According to Dr. Bailey, the proper skincare routine involves:
- Correcting products (like retinol, AHA/BHA, and other products meant to improve current skin issues)
- Hydrating products (serums and moisturizer)
- Protecting products (sunscreen)
Here, we’re breaking down just how to organize your routine.
What Order to Apply Your Skincare Products in the Morning
Step 1: Oil Cleanser
Note that if you aren’t using a face oil in your nighttime routine, then oil cleansing in the morning isn’t always necessary. However, if you have dry skin, using an oil cleanser instead of a gel or a milky cleanser in the morning might be a better alternative. It will hydrate your skin while getting rid of any products or sweat from the night before.
Step 2: Water Based Cleanser or Micellar Water
Cleanse with either a water-based cleanser or do a micellar water rinse by saturating a cotton pad with pure micellar water and sweeping it all over your face and neck.
Step 3: Hydrating Toner and Essences
To keep your skin supple and hydrated, use a hydrating toner or essence while your skin is still damp from the micellar water. The key to a hydrated, plump complexion is layers of moisture, so we’ll start with this step: Apply your toner or essence with your hands and pat it into the skin.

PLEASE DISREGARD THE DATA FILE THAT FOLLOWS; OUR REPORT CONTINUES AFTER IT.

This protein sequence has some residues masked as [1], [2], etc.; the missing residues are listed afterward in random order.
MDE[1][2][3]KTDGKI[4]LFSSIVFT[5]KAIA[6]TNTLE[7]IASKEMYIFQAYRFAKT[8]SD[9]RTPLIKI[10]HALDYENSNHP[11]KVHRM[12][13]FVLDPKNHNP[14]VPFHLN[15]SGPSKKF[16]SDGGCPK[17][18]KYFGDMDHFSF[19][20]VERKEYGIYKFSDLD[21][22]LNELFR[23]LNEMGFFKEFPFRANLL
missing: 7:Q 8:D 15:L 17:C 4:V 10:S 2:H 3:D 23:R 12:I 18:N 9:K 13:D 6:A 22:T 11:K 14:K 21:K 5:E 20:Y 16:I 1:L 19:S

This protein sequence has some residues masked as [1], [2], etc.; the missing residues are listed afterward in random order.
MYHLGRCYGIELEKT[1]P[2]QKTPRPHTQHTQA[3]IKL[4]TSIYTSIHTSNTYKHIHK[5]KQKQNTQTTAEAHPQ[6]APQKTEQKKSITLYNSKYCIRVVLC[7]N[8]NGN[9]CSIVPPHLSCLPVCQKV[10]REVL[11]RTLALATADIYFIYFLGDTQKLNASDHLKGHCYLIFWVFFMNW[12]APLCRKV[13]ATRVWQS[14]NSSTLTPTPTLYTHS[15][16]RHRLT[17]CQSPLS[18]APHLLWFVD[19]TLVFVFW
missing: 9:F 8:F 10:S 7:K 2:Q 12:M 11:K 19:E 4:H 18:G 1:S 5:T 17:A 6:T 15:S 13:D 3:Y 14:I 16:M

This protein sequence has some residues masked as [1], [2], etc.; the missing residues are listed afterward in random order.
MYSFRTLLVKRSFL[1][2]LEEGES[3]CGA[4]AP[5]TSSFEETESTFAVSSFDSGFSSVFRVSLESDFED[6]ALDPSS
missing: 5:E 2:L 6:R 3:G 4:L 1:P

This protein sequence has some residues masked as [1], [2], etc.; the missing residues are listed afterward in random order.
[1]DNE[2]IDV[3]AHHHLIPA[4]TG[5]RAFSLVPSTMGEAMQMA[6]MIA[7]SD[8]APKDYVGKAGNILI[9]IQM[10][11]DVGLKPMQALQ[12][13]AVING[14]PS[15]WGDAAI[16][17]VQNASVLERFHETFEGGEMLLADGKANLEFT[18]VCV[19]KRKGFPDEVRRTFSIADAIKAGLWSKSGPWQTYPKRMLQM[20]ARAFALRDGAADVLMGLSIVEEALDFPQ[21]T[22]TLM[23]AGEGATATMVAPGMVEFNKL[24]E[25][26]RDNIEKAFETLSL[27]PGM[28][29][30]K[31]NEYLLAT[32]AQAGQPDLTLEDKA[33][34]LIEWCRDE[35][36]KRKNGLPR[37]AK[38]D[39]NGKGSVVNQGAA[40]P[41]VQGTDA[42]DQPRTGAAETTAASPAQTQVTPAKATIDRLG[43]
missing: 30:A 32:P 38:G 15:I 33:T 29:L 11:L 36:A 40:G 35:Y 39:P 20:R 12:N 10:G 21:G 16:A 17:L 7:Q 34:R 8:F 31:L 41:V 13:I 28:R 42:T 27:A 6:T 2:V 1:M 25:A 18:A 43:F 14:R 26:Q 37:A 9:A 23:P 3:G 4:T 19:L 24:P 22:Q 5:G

Step 4: Treatment Serums and Ampoules
The typical treatment serum used in daytime skincare is a vitamin C serum, but no matter what types of serums you use, just make sure that the most potent active ingredient goes on first. To save time, I’d recommend a Vitamin C serum combined with hyaluronic acid so you don’t have to spend time layering in the early morning. But if you do choose to layer serums, always apply the hydrating serum after the treatment serum.
Step 5: Eye Cream or Eye Serums
The skin under your eyes is the thinnest on your face, so your eye-specific products need to go on before any heavier moisturizers. Pro tip: underage products with made with green tea are especially helpful, as the caffeine naturally helps with puffiness and helps brighten dark circles.
Step 6: Moisturizer
There’s no such thing as skin that’s too moisturized, but if you struggle with heavy moisturizer under makeup, consider a gel consistency or a light lotion.
Step 7: SPF